ďPeriodically, I go through periods of very vivid, sometimes violent but always weird dreams. Iíve had the same, basic recurring dream since high school: trapped in a living house that is trying to kill me, and I have to fight my way out.Ē (D.F.)
Recurring dreams are of special interest to dream interpreters because, unlike the mish-mash of nonsense from brain dumping dreams, replaying specific scenes is your brainís way of shouting to get your attention. What are you trying to tell yourself?
In dream language, a house is a representation of some part of the self, most typically your body. The analogy is that this house, like your body, is where your spirit or soul resides. But a house also represents the whole self as well. It is important to pay attention to dream details such as specific rooms. The attic, for example, often symbolizes the higher self and subconscious while the basement can point to a dreamerís lower self.
In the dream above, the dreamer is trapped in a living house that is trying to kill the dreamer. He has to fight his way out. This is a very compelling dream with a clear message. Not only has this dream been recurring for decades, look at the descriptors: trapped, living house, kill, fight. Strong, emotional words.
This dream indicates that in his waking life, the dreamer feels that his mind (thoughts, beliefs) and body (behaviors, habits) are out to destroy him. Not scare him, not hurt him. Kill him. Indeed, this dreamer has engaged in very self-destructive habits from the time he was a young man. The root cause is his dangerously low self-image. The self-talk tape that runs through his mind tells him that he is a loser, worthless, and unlovable. Just like in his recurring dream, he is being attacked by his own self (house).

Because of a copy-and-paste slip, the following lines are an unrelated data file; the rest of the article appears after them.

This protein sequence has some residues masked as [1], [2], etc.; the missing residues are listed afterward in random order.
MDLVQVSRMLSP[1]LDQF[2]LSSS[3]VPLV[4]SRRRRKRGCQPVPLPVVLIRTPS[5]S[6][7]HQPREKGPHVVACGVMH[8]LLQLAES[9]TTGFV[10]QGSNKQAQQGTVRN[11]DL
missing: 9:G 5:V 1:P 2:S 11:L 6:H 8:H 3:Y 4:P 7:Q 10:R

There is a tiny hint of good news in this dream, however. The house may be trying to kill him, but it is only trying and not succeeding yet. He is fighting to get out which indicates to me that he is making an effort to move past his self-defeating thoughts and habits.
At this time of his life more than any other, this dreamer is in a good position to do just that. He has been getting treatment for his addictions and is working toward meaningful career and charitable work that have given him a new sense of purpose and self worth.
I encourage this dreamer to use creative visualization to daydream a happy ending to his recurring dreams. While in a still, quiet state of mind (during meditation, daydream state, just before falling asleep), the dreamer can imagine himself in his house but now he is vigorously rebuilding it from the ground up or renovating or redecorating it. The house feels thankful to him for taking charge and restoring it to its original grandeur. He sees himself as the master of his home and opens it up to many new, good friends who marvel at the changes. By doing this, the dreamer will not only set the scene for satisfying dreams but plant his subconscious mind with positive images and intentions for strengthening his resolve to be in charge of his mind and body.